Paul César Helleu (17 December 1859 – 23 March 1927) was a French oil painter, pastel artist, drypoint etcher, and designer, best known for his numerous portraits of beautiful society women of the Belle Époque. He also conceived the ceiling mural of night sky constellations for Grand Central Terminal in New York City. He was also the father of Jean Helleu and the grandfather of Jacques Helleu, both artistic directors for Parfums Chanel.
Paul Helleu's name brings up impressions of a whole era, particularly the end of the XIXth century and its mundane society until the First World War period, which Marcel Proust so admirably described in his works.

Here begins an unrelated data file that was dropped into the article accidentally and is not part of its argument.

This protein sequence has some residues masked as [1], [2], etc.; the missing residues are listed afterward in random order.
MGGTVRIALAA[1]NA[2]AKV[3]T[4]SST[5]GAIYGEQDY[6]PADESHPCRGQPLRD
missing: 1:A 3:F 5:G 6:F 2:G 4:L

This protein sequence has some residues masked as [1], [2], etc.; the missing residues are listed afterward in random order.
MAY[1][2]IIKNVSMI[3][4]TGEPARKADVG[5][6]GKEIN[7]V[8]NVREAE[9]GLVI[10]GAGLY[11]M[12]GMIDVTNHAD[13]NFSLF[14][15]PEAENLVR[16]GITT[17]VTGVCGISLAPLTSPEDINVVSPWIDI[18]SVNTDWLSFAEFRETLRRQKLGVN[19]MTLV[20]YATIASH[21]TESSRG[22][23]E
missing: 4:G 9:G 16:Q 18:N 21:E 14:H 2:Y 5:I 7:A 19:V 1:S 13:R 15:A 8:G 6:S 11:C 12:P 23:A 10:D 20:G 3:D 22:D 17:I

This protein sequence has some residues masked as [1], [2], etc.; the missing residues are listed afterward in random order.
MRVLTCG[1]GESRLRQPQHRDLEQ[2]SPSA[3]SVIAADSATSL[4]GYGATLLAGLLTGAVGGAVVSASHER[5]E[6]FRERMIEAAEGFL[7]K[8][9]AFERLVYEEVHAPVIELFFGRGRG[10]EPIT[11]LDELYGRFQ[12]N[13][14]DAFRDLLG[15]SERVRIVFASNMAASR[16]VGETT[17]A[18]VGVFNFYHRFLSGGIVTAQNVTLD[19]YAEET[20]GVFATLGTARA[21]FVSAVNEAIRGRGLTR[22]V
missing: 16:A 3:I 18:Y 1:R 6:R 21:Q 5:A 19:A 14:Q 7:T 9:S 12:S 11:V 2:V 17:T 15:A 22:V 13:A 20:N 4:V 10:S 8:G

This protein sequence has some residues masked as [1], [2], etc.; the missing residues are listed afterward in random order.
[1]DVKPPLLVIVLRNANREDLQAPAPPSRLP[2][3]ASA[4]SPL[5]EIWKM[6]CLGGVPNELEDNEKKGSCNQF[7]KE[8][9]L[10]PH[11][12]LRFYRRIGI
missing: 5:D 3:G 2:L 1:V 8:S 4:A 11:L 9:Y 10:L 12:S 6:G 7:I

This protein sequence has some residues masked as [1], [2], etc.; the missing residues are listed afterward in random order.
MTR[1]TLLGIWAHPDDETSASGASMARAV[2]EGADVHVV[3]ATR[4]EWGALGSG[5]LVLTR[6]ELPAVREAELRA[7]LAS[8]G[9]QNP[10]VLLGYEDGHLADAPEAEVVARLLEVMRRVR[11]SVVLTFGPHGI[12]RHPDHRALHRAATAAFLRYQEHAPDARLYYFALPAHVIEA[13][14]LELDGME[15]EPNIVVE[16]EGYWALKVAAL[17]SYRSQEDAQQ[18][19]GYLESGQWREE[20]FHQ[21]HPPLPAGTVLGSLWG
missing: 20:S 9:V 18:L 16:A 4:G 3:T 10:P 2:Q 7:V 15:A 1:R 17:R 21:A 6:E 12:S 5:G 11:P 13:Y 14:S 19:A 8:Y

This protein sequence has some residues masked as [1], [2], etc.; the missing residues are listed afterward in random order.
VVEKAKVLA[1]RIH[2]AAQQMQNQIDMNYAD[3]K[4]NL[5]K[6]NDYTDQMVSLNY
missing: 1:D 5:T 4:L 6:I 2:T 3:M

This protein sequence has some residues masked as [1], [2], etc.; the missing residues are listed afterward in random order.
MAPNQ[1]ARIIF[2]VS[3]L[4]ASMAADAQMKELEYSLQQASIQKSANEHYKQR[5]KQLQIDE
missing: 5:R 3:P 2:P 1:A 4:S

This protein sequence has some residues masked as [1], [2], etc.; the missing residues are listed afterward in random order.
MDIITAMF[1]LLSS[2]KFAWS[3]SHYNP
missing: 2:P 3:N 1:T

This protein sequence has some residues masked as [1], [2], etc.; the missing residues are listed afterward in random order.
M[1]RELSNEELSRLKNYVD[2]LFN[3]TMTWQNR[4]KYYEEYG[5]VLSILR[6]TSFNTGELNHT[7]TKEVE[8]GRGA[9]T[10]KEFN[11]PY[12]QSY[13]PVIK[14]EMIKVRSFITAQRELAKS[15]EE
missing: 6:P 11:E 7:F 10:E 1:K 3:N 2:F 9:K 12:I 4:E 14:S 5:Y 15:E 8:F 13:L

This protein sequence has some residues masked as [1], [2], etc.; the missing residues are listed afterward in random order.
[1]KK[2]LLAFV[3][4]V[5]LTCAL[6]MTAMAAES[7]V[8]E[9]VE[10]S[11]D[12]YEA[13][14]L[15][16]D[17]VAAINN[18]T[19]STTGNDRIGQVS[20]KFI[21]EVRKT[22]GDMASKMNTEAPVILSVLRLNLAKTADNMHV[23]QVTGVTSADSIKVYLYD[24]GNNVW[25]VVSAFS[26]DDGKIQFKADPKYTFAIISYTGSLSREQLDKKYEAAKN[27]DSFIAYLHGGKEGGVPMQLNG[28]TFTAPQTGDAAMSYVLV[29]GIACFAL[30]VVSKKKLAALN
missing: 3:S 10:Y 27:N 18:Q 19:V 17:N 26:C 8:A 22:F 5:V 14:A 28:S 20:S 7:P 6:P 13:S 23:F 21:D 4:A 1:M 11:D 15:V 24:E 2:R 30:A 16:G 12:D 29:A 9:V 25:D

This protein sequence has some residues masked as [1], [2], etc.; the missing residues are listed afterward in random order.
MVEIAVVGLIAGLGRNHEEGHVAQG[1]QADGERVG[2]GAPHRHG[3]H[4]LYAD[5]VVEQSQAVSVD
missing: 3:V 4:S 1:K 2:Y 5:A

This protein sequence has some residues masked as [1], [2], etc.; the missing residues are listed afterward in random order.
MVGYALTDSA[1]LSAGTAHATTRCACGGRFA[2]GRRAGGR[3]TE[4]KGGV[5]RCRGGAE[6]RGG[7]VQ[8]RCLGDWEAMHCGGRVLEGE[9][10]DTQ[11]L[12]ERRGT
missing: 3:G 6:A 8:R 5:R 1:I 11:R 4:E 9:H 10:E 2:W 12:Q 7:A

The delicacy, the taste and the very personal talent of Helleu as a draftsman widely contributed to his extraordinary success as an artist. His celebrity rests on the brilliant representation of attractive women from the Paris high society, but also from the international high society, dominated by Anglo-Saxon elegance.
Art history has had a tendency to restrict his talent and his works to a whimsical fashion of his period, failing to take into account that a wide range of his artistic production was dedicated to the painting of nature, seascapes in particular, where refinement blends with the mastery of real artist’s sensitivity and acumen.